A Recruitment Marketer's Guide to the Candidate Journey

They say you shouldn't judge someone until you've walked a mile in their shoes—good advice for anyone, but incredibly potent when it comes to recruitment marketing. Gaining a better understanding of what your applicants are experiencing when they encounter and engage with your company and its branding can go a long way towards informing smoother, more efficient recruiting processes. What is the best way to do this by mastering the candidate journey? 

As the market has become very candidate-centric, getting candidates further down your application funnel is becoming increasingly challenging. Each candidate's journey is unique, and understanding it is crucial to improving the overall candidate experience and acquiring the best talent. Understanding what candidates go through can improve your entire hiring process to ensure that candidates don't drop out of the process.


What is candidate's journey?

Simply put, the candidate journey is the process and experiences that an applicant goes through when considering applying for a job at your company. It involves everything from exploring your brand and website to submitting a job application and participating in interviews.candidate journey Understanding a candidate's journey allows you to visualize your candidate's experience from start to finish, identifying areas for improvement and opportunities for engagement along the way. By understanding what candidates want, need, and expect during this process, you can create more effective branding, marketing, and recruiting strategies explicitly tailored to candidate needs and preferences.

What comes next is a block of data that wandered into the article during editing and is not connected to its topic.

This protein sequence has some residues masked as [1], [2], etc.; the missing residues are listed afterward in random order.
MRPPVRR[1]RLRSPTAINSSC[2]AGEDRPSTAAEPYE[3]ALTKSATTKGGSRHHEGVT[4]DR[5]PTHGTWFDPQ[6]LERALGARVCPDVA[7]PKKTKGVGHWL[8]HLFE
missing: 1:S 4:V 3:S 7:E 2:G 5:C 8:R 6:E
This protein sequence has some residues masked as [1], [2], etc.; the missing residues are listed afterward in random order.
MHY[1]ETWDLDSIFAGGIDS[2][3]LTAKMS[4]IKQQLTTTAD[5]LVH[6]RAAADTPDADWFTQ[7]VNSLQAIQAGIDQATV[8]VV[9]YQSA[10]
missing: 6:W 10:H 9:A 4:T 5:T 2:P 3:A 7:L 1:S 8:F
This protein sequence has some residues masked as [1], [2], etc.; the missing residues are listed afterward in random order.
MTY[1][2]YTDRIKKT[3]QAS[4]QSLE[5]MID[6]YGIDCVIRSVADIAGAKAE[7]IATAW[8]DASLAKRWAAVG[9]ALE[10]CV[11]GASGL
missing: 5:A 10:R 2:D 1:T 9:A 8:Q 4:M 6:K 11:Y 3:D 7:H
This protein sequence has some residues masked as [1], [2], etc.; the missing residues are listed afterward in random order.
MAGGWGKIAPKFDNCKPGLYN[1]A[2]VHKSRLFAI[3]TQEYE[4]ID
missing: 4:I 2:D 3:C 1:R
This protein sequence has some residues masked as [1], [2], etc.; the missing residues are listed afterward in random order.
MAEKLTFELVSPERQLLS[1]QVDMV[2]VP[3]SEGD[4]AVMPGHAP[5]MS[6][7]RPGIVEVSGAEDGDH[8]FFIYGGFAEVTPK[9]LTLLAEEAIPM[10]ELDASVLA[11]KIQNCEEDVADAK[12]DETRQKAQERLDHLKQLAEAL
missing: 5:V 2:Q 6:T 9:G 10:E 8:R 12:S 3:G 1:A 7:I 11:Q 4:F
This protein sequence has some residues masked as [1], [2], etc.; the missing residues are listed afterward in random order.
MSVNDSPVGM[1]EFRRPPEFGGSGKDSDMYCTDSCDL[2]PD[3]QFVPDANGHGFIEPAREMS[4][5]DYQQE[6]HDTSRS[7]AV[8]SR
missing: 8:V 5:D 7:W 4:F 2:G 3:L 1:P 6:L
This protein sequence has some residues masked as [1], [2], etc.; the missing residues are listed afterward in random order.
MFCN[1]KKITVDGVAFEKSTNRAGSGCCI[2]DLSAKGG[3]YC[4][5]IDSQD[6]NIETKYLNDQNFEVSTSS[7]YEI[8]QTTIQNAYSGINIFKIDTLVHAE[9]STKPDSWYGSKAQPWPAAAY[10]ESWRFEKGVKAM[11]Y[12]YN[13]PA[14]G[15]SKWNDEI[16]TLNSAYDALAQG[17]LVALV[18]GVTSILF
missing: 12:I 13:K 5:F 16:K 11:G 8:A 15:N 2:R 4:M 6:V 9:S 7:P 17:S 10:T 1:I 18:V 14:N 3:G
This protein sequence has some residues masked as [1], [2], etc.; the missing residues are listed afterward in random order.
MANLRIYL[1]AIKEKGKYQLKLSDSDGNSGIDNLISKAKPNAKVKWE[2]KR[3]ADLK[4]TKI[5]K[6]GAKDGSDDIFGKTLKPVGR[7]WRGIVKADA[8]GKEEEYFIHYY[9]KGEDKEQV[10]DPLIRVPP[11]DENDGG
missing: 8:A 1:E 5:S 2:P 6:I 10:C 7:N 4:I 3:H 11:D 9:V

The value of this way of thinking is twofold: first, it forces recruiters to reconsider the candidate experience they're offering. Secondly, it gives recruiters a chance to reimagine the path applicants take from awareness to hiring.   

A recent study found that 60% of job candidates had had a negative candidate experience at some point, and 72% of those candidates had gone on to share their woes online or in person. It's easy to see how that negative sentiment can significantly cool down successful recruitment efforts. 

So, a candidate's journey doesn't just happen by chance – it takes careful planning and strategy to ensure that you effectively engage with potential candidates at each stage of the process.

There are 6 stages through which both passive and active job seekers go through: 

  1. Awareness: This is the first point of contact with your company, where potential applicants become aware of your brand and start to consider whether they would be interested in applying to work there.
  2. Consideration: During this stage, candidates gather more information about your company and its offerings, often through online research and social media channels.